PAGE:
In 1980 Intel has introduced
the 8051 as the first member of the
MCS-51 family of microcontrollers.
Today hundreds of cheap 8051 derivatives are available from dozens of
manufacturers. This makes the MCS-51 architecture so
interesting for professionals and hobbyists.
Intel had also defined an 8051 assembly language with bells and whistles
for all the subtle peculiarities of the MCS-51 core, and
offered a well-designed 8051 assembler, the legendary ASM51.
Unfortunately, Intel obsoleted all its MCS-51 development tools
in December 1993. The original (and IMHO best) 8051 assembler was gone
and no longer available.
At this time, I began to write my own 8051 assembler
with Turbo-Pascal on a 286 under MS-DOS.
In summer 1994 I felt that it was ready to use now, and good
enough to give it away. I named it ASEM-51
and tried to publish version 1.0 in the UseNet, but failed miserably.
Through the years I improved my skills in distributing software.
Since December 1999 ASEM-51 is distributed over the web,
which is certainly the best way in the 21st century.
ASEM-51 is a two-pass macro assembler for the
Intel MCS-51 family of microcontrollers.
It is running on the PC under MS-DOS, Windows and Linux.
The ASEM-51 assembly language is a rich subset of the Intel standard
that guarantees maximum compatibility with existing 8051 assembler sources.
ASEM-51 can generate two sorts of object files:
Intel-HEX format, which is directly accepted by
most EPROM programmers, and absolute OMF-51
format, which is required for many simulators, emulators and target debuggers.
Thus ASEM-51 is suitable for small and medium MCS-51-based
microcontroller projects in hobby, education and business.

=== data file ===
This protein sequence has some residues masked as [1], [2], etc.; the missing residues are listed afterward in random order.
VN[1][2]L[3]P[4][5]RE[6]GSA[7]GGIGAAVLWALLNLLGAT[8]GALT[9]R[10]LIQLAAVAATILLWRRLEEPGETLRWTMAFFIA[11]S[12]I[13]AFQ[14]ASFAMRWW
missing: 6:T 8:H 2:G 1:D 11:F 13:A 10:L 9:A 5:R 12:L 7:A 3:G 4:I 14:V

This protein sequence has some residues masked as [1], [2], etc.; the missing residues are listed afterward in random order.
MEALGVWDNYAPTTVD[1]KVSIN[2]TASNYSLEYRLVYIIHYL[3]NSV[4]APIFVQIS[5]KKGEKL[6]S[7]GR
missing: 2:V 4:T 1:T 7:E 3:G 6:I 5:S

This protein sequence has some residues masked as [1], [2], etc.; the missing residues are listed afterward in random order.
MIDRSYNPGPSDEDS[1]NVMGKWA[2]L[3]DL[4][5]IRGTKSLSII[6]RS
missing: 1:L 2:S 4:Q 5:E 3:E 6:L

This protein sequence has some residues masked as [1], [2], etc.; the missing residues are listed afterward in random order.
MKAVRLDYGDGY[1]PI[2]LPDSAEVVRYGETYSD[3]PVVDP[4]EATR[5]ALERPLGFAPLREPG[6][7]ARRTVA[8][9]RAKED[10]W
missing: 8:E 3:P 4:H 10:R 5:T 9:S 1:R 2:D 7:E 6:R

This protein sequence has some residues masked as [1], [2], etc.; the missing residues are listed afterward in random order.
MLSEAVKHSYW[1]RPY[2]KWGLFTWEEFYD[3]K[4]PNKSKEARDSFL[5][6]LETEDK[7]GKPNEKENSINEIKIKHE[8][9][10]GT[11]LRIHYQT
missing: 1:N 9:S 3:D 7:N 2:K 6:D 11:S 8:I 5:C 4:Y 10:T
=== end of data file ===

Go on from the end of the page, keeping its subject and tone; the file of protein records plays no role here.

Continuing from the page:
However, ASEM-51 has been designed to process also very large
programs! Its most important features are:
- fast, compact, reliable, easy to use, and well-documented
- easy installation, almost no configuration required
- command line operation, batch and networking capability
- DOS (RM and PM), Win32 and Linux binaries available
- Intel-compatible syntax
- five location counters, one for each of the MCS-51 address spaces
- assembly-time evaluation of arithmetic and logical expressions
- segment type checking for instruction operands
- automatic code optimization of generic jumps and calls
- macro processing (that really works)
- nested include file processing
- nested conditional assembly
- absolute OMF-51 module output (with debug information)
- Intel-HEX file output
- hex-to-binary conversion utility
- built-in symbols for 8051 special function registers (can be disabled)
- direct support for more than two hundred 8051 derivatives
- support of user-defined 8051 derivatives
- special support for the Philips P83C75x family
- 8051 register bank support
- detailed assembler listing with symbol table or cross reference
- further fancy printing facilities
- documentation in ASCII and HTML format
- bootstrap program for testing on the MCS-51 target board
- support for easy integration into the popular Borland IDE (for DOS)
- limited update service by the author
The DOS real-mode assembler ASEM.EXE requires only 256 kB
of free DOS memory and MS-DOS 3.0 (or higher).
The protected-mode assembler ASEMX.EXE requires a 286 CPU
(or better), and at least 512 kB of free XMS memory.
The Win32 console-mode assembler ASEMW.EXE requires a 386 CPU
(or better) and Windows 95, 98, NT, 2000, XP, Vista, or 7.
The Linux assembler asem requires an x86-based Linux system.
The HTML documentation set requires a web browser conforming to HTML 4.01.
The ASEM-51 software package has been developed with:
Borland-Pascal mit Objekten 7.0 © Borland International 1992
Delphi 2.0 Client/Server Suite © Borland International 1996
FreePascal 1.0.6 © Florian Klämpfl 2002
Copyright © 1994, 1996, 2002, 2008 by
Last revised: July 31, 2012